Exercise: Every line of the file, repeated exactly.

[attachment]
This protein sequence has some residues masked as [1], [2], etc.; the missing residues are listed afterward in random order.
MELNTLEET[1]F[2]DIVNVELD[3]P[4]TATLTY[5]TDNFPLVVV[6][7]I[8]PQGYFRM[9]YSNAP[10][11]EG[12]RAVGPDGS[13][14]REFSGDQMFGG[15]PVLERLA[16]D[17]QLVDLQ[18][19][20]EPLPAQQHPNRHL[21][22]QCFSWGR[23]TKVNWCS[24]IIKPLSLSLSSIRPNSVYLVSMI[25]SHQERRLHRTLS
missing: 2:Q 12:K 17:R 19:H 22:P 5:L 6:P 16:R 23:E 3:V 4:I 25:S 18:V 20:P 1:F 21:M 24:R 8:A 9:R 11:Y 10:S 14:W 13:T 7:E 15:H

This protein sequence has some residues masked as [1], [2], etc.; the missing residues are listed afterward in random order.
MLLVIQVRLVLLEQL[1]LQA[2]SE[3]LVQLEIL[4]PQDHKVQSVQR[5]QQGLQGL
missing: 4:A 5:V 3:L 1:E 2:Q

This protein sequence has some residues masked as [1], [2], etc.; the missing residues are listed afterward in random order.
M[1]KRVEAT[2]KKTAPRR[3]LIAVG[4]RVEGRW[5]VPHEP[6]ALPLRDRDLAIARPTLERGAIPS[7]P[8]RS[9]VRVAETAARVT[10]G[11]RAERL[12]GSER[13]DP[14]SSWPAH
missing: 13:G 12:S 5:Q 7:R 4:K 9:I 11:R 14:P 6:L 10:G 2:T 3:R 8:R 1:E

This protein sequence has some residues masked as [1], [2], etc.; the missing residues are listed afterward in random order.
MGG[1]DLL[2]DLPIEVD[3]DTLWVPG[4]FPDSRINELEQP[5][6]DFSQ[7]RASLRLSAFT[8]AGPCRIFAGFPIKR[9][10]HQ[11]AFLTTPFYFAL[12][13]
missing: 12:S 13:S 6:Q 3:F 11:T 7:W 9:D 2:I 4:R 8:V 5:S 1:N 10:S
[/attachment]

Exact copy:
This protein sequence has some residues masked as [1], [2], etc.; the missing residues are listed afterward in random order.
MELNTLEET[1]F[2]DIVNVELD[3]P[4]TATLTY[5]TDNFPLVVV[6][7]I[8]PQGYFRM[9]YSNAP[10][11]EG[12]RAVGPDGS[13][14]REFSGDQMFGG[15]PVLERLA[16]D[17]QLVDLQ[18][19][20]EPLPAQQHPNRHL[21][22]QCFSWGR[23]TKVNWCS[24]IIKPLSLSLSSIRPNSVYLVSMI[25]SHQERRLHRTLS
missing: 2:Q 12:K 17:R 19:H 22:P 5:L 6:P 16:R 23:E 3:V 4:I 25:S 18:V 20:P 1:F 21:M 24:R 8:A 9:R 11:Y 10:S 14:W 13:T 7:E 15:H

This protein sequence has some residues masked as [1], [2], etc.; the missing residues are listed afterward in random order.
MLLVIQVRLVLLEQL[1]LQA[2]SE[3]LVQLEIL[4]PQDHKVQSVQR[5]QQGLQGL
missing: 4:A 5:V 3:L 1:E 2:Q

This protein sequence has some residues masked as [1], [2], etc.; the missing residues are listed afterward in random order.
M[1]KRVEAT[2]KKTAPRR[3]LIAVG[4]RVEGRW[5]VPHEP[6]ALPLRDRDLAIARPTLERGAIPS[7]P[8]RS[9]VRVAETAARVT[10]G[11]RAERL[12]GSER[13]DP[14]SSWPAH
missing: 13:G 12:S 5:Q 7:R 4:K 9:I 11:R 14:P 6:L 10:G 2:T 3:R 8:R 1:E

This protein sequence has some residues masked as [1], [2], etc.; the missing residues are listed afterward in random order.
MGG[1]DLL[2]DLPIEVD[3]DTLWVPG[4]FPDSRINELEQP[5][6]DFSQ[7]RASLRLSAFT[8]AGPCRIFAGFPIKR[9][10]HQ[11]AFLTTPFYFAL[12][13]
missing: 12:S 13:S 6:Q 3:F 11:T 7:W 9:D 2:I 4:R 8:V 5:S 1:N 10:S